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you know on YouTube, once you uploaded a video, it would ask you to make it either public or private. public being that it is accessible by any. private being accissible by only you the original uploader and you have to be logged in to do so, too. I need to make something of the same kind as that. I am making a rails app that uses QuickTime progressive download instead of Flash, so basically I use an embed tag with the src pointing to some dns/video.mov. But I can't possibly let the videos be on the public domain. What can be my options on top of your head?

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Create a session cookie when the user logs in. This cookie usually contains a session ID of some kind (a long string). Attach that ID to the URL of the movie as a query (.../video.mov?ID=2387543462578).

That way, your server can check the ID against currently open sessions. If the ID isn't valid, reply with a 403 (forbidden).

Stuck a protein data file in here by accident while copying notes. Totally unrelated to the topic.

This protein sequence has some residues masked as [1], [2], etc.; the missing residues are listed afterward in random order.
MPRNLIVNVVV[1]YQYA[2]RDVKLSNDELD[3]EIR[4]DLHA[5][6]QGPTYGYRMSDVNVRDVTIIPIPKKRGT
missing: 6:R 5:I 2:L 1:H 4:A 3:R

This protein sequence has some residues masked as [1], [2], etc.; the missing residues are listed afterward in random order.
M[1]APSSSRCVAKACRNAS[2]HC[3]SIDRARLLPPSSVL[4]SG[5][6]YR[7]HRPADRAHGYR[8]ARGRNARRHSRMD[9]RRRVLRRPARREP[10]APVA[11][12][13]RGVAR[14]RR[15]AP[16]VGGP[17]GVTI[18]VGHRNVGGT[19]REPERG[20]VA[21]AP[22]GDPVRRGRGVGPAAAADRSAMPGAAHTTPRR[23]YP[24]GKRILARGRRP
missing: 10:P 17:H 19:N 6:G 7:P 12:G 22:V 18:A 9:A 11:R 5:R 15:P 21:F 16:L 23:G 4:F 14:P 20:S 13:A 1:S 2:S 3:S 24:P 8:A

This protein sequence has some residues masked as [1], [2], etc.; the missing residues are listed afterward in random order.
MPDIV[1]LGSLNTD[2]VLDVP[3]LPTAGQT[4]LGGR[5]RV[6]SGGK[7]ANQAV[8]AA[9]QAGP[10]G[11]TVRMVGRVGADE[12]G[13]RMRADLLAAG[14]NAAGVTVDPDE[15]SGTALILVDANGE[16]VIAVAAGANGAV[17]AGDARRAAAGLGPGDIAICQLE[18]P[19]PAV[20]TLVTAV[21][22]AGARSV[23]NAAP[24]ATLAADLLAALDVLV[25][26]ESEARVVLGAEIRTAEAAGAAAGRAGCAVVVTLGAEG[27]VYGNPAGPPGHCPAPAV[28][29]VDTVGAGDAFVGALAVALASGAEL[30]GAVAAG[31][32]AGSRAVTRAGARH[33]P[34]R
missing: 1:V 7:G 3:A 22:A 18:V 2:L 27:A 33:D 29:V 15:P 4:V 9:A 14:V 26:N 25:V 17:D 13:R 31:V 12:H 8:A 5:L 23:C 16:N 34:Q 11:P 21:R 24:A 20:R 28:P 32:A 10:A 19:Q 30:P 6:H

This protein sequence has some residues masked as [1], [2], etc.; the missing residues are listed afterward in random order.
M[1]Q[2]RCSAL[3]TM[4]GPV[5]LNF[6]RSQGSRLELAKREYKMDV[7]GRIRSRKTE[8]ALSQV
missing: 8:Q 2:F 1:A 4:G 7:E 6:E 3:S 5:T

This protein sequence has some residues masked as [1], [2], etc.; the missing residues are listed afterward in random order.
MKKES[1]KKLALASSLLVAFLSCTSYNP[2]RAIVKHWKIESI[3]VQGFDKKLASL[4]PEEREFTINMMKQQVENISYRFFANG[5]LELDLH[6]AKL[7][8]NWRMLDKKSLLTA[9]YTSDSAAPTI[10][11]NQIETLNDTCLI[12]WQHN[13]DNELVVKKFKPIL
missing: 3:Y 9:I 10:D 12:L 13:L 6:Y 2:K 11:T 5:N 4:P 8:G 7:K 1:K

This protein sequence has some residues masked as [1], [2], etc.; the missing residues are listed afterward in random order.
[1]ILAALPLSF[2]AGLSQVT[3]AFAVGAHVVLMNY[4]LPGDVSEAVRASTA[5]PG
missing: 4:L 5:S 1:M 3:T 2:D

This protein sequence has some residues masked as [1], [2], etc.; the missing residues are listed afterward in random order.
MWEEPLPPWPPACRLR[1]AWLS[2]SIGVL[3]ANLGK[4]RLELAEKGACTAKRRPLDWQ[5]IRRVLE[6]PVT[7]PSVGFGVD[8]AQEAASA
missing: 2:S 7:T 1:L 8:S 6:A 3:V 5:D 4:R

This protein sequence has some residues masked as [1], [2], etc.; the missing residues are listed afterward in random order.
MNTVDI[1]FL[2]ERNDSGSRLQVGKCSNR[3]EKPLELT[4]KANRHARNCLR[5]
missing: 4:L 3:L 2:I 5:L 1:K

[EDIT] Since you put the file into Rails_root/public/videos, Ruby automatically handles the download to the browser for you. This is the default behavior for any file put in the public folder. What you need is to put the files in a different place and handle the downloads manually. Check the Ruby sources and look for the handler for the public folder; this should give you an idea how it works under the hoods. You should be able to extend this class with some additional code to check whether the user can actually download the file.

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In my Rails app,there are both authentication and authorization, I can so far tell who can use what action. My impression is that, say, I have a folder with users videos called "video" under Rails_root/public/videos. So abc.mov is accessible now via dns/videos/abc.mov directly in the address bar. Rails doesn't seem to know a thing that this happened. If I don't put the videos in public folder, which can prevent that from happening, but I'd have no way to embed it on a normal user page because the embed has an SRC attrib that I need to supply an url to the video to. How can I use your method? –  Nik Oct 2 '09 at 19:44
    
See my edits: You need to add a handler for the other URL, so the video is no longer public for anyone. –  Aaron Digulla Oct 5 '09 at 8:00

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